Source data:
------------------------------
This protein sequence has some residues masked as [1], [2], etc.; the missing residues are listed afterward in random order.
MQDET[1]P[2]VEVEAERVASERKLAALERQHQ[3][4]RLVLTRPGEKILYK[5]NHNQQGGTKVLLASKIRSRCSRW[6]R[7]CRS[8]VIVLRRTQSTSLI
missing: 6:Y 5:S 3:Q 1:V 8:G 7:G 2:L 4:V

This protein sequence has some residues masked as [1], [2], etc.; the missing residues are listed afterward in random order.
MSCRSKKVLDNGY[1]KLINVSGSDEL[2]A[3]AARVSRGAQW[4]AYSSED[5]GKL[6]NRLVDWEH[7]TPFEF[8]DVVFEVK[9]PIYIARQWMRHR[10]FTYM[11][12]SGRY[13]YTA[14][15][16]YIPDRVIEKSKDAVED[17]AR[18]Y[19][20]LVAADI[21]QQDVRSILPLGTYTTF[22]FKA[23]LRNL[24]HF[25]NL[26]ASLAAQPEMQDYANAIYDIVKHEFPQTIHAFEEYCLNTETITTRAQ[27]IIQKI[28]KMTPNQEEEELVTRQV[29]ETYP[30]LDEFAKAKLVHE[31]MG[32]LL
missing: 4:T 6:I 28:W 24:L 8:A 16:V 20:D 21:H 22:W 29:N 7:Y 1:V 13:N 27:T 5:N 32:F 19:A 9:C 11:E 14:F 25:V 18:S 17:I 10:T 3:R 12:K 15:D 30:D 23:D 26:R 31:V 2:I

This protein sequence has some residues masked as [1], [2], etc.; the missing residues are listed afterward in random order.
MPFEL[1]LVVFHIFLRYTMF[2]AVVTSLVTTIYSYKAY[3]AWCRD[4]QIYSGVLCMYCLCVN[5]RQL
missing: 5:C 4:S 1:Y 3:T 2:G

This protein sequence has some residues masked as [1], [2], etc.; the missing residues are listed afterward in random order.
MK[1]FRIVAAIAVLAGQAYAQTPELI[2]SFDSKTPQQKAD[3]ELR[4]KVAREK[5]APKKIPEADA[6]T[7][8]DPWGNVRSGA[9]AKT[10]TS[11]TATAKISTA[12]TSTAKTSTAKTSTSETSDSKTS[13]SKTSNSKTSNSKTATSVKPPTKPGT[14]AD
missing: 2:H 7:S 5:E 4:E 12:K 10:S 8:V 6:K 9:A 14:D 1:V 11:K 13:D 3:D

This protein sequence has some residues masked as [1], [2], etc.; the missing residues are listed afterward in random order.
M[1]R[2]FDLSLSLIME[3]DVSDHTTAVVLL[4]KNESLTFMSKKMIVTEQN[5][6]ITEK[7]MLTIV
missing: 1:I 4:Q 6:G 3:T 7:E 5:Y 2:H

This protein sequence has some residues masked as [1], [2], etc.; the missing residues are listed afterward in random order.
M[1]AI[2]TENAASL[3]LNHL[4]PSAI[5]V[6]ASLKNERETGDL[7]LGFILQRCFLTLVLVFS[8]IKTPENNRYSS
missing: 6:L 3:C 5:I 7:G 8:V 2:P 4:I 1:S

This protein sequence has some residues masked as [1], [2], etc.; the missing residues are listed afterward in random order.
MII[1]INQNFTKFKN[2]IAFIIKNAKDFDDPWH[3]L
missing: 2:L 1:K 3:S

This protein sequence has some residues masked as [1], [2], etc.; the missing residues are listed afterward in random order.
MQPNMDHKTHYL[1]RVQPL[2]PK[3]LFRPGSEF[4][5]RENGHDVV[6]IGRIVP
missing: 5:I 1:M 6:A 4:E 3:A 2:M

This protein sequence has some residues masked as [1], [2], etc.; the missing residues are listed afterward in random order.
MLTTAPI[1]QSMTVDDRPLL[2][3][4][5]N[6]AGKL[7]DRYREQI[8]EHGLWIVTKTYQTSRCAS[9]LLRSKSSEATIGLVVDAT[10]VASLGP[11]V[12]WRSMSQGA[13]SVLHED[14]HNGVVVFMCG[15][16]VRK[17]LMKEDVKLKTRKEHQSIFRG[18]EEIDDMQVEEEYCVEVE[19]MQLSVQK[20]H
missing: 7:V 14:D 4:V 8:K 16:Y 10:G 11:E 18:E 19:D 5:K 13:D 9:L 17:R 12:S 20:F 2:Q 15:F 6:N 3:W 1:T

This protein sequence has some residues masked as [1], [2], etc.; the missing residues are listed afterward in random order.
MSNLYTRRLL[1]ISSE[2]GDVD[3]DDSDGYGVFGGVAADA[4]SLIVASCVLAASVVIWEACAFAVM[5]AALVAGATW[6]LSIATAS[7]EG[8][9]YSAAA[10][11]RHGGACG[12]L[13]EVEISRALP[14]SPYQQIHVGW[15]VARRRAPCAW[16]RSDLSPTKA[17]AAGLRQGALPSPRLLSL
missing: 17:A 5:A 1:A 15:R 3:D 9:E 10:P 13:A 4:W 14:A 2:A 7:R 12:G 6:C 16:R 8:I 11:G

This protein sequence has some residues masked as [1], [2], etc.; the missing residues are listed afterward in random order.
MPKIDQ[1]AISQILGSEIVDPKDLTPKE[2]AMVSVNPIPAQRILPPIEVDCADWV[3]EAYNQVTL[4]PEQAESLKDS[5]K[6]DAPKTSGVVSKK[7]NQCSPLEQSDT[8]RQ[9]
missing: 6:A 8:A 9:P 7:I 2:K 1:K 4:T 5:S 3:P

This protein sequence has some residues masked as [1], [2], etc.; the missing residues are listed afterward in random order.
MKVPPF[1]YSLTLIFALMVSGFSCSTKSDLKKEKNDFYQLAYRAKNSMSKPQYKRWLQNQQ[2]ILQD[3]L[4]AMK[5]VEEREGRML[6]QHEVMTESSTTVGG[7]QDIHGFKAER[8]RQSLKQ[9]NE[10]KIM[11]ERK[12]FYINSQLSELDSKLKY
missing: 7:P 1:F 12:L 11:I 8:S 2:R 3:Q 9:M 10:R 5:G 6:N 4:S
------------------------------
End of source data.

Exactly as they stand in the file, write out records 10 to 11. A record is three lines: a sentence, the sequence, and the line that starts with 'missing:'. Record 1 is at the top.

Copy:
This protein sequence has some residues masked as [1], [2], etc.; the missing residues are listed afterward in random order.
MSNLYTRRLL[1]ISSE[2]GDVD[3]DDSDGYGVFGGVAADA[4]SLIVASCVLAASVVIWEACAFAVM[5]AALVAGATW[6]LSIATAS[7]EG[8][9]YSAAA[10][11]RHGGACG[12]L[13]EVEISRALP[14]SPYQQIHVGW[15]VARRRAPCAW[16]RSDLSPTKA[17]AAGLRQGALPSPRLLSL
missing: 17:A 5:A 1:A 15:R 3:D 9:E 10:P 13:A 4:W 14:A 2:A 7:R 12:G 6:C 16:R 8:I 11:G

This protein sequence has some residues masked as [1], [2], etc.; the missing residues are listed afterward in random order.
MPKIDQ[1]AISQILGSEIVDPKDLTPKE[2]AMVSVNPIPAQRILPPIEVDCADWV[3]EAYNQVTL[4]PEQAESLKDS[5]K[6]DAPKTSGVVSKK[7]NQCSPLEQSDT[8]RQ[9]
missing: 6:A 8:A 9:P 7:I 2:K 1:K 4:T 5:S 3:P